The ultimate weakness of violence is that it is a descending spiral begetting the very thing it seeks to destroy. Instead of diminishing evil, it multiplies it. Through violence you may murder the liar, but you cannot murder the lie, nor establish the truth. Through violence you may murder the hater, but you do not murder hate. In fact, violence merely increases hate. So it goes. Returning violence for violence multiplies violence, adding deeper darkness to a night already devoid of stars. Darkness cannot drive out darkness: only light can do that. Hate cannot drive out hate: only love can do that. Hate multiplies hate, violence multiplies violence, and toughness multiplies toughness in a descending spiral of destruction…. The chain reaction of evil — hate begetting hate, wars producing more wars — must be broken, or we shall be plunged into the dark abyss of annihilation. ~Dr. Martin Luther King, Jr. from Strength to Love
The whole mass of Christians are the physical organism through which Christ acts— that we are his fingers and muscles, the cells of His body. ~C.S. Lewisfrom Mere Christianity
Now you are the body of Christ, and each one of you is a part of it. 1Corinthians 12:27
Christ has no body now but yours. No hands, no feet on earth but yours. Yours are the eyes through which he looks compassion on this world. Yours are the feet with which he walks to do good. Yours are the hands through which he blesses all the world. Yours are the hands, yours are the feet, yours are the eyes, you are his body. Christ has no body now on earth but yours. ~Teresa of Avila
When I am awake in the night to attend to those who are hurting, some who have been hurt by illness, injury or abuse or who hurt themselves to escape their hopelessness, I remember, in my own weariness, this dear one too is part of His body, one of the cells that adjoins the cell that is me, each of us critical to the life raised in the body of Christ.
Why have have so many of us Christians forgotten this in the last year? How can we not care first and foremost for the vulnerable, for our beloved brothers and sisters in Christ, as well as those who we don’t know and don’t yet know Christ, by doing whatever we can, whether it is the inconvenience of masking or accepting the low risk of an effective vaccine, to shield others and ourselves from potential harm and end this painful time of pandemic history?
Pastor Tim Keller has said: Christians are called by God to be living so sacrificially and beautifully that the people around us, who don’t believe what we believe, will soon be unable to imagine the world without us.
Thank you to David French, Michael Luo, and Scott Sauls for their insights into the role of Christ’s church during the pandemic and how we can do better in living out our mandate as the body and cells of Christ.
Keep watch, dear Lord, with those who work, or watch, or weep this night, and give your angels charge over those who sleep. Tend the sick, Lord Christ; give rest to the weary, bless the dying, soothe the suffering, pity the afflicted, shield the joyous; and all for your loves sake. Amen. ~Common Book of Prayer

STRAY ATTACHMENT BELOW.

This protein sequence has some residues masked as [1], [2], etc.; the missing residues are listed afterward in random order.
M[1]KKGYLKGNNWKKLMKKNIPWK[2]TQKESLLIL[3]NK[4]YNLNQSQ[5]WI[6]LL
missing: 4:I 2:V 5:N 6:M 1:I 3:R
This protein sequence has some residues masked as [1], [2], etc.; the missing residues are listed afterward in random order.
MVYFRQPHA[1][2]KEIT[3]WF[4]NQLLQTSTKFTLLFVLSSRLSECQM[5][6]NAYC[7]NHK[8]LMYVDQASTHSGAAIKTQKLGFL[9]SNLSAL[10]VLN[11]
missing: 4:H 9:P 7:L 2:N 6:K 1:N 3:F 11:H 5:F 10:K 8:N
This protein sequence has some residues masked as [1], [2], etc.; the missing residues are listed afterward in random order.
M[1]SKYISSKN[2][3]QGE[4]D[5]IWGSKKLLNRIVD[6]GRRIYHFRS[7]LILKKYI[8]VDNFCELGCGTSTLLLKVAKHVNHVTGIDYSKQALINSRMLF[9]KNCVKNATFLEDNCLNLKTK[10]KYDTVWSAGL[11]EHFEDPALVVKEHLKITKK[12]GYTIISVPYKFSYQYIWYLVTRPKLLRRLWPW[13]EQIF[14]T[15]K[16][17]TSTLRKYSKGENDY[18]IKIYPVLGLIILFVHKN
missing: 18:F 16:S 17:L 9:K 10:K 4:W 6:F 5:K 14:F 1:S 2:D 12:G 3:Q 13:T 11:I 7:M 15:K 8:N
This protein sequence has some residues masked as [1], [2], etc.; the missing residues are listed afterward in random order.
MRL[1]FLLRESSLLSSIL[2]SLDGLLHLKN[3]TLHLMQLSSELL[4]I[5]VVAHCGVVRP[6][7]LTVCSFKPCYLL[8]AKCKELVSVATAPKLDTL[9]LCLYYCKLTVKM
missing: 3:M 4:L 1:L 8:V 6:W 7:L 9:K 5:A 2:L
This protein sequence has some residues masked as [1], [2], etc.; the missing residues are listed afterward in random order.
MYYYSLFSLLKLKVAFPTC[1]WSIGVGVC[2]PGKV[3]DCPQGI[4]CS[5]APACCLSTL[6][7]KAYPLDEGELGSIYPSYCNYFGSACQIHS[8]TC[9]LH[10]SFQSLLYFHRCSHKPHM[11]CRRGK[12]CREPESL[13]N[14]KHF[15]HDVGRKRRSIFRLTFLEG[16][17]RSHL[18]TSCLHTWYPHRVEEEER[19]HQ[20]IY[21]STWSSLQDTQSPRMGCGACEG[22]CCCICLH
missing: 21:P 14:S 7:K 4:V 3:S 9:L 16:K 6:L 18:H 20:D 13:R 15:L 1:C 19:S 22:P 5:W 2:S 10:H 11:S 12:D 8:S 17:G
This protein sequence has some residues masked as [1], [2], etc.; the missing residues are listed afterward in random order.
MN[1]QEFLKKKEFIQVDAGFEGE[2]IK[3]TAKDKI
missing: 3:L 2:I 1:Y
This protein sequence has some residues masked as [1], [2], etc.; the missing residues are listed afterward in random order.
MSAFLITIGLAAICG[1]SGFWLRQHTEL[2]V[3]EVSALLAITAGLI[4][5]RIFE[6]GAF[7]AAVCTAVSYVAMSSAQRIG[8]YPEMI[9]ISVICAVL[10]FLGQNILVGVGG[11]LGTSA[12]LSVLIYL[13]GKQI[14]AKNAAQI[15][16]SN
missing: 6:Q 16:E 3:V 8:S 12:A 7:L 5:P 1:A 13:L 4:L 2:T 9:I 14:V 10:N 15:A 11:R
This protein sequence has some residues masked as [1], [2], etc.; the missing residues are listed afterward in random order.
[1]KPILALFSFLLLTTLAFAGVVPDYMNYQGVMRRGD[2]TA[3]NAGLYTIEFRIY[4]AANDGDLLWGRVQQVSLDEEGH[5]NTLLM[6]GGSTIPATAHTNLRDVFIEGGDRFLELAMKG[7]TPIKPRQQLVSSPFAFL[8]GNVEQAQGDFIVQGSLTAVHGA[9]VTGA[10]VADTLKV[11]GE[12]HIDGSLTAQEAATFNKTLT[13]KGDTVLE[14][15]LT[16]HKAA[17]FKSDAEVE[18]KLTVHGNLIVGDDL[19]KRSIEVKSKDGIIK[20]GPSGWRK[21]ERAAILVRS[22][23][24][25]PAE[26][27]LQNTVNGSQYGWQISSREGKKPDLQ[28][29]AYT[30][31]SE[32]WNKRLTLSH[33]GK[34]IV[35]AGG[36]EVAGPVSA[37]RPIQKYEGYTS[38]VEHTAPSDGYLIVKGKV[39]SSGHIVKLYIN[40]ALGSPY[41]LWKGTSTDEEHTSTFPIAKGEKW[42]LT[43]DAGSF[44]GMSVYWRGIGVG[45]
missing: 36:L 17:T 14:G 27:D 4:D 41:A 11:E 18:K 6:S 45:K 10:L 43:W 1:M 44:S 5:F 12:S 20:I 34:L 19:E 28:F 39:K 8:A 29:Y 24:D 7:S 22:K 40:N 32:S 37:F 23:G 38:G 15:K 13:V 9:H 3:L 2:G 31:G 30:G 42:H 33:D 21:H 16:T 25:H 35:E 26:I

You are great, O Lord, and greatly to be praised. Great is your power, and infinite is your wisdom. You are worthy of our praise, though we are but a speck in your creation. You awaken our hearts to delight in your praise. You made us for yourself, and our heart is restless until it rests in you. St. Augustine of Hippo, 354-430, Confessions, Book I, Chapter 1
As swimmers dare to lie face to the sky and water bears them, as hawks rest upon air and air sustains them, so would I learn to attain freefall, and float into Creator Spirit’s deep embrace, knowing no effort earns that all-surrounding grace. ~Denise Levertov “The Avowal”
Do I truly trust what holds me up, like the hawk gliding in the air or the swimmer afloat on water?
Instead I work restlessly to earn something tangible to rely on, putting my faith in all the wrong things in my search for comfort, for wholeness, for purpose, for identity and meaning.
But that’s not what God’s plan requires. That is not what He asks of me. I don’t have to earn anything through my effort.
I am sought out. I am held up. I can rest in Him and stop searching restlessly. I am only asked to open up to receive His all surrounding and endless grace.
O Beauty ancient, O Beauty so new Late have I loved Thee and feebly yet do. Though you were with me, I was not with You. Then You shone Your face and I was blind no more
Chorus: My heart searches restlessly and finds no rest ‘till it rests in Thee. O Seeker You sought for me, Your love has found me; I am taken by thee.
I sought this world and chased its finer things, Yet were these not in You, they would not have been. My ceaseless longing hid the deeper truth, In all my desirings, I was desiring You.
Lord, in my deafness You cried out to me. I drew my breath and now Your fragrance I breathe O Fount of Life, You are forever the same; O Fire of Love, come set me aflame. ~Daniel Purkapile, “Prayer of St. Augustine”
He will cover you with his feathers, and under his wings you will find refuge; his faithfulness will be your shield and rampart. Psalm 91:4
To be commanded to love God at all, let alone in the wilderness, is like being commanded to be well when we are sick, to sing for joy when we are dying of thirst, to run when our legs are broken. But this is the first and great commandment nonetheless. Even in the wilderness- especially in the wilderness – you shall love him. ~Frederick Buechner from A Room Called Remember:Uncollected Pieces
I usually think of wilderness as a distant peak far removed from anything or anyone. From my farmhouse window on a clear day, I can see a number of distant peaks if the cloud cover moves away to reveal them.
Or perhaps the wilderness is a desolate plain that extends for miles without relief in sight.
Wilderness is also found in an isolated corner of my human heart. I keep it far removed from anything and anyone. During my televisit computer work, I witness this wilderness in others, many times every day.
A diagnosis of “wilderness of the heart” doesn’t require a psychiatric manual: there is despair, discouragement, disappointment, lack of gratitude, lack of hope. One possible treatment to tame that wilderness is a covenantal obedience to God and others. It reaches so deep no corner is left untouched.
There come times in one’s life, and this past year especially, when loving God as commanded seems impossible. We are too broken, too frightened, too ill and too wary to trust God with faith and devotion. We are treading life simply to stay afloat.
During this second Lenten pandemic, God’s love becomes respite and rescue from the wilderness of my own making. He is the sweet cure for a bitter and broken heart.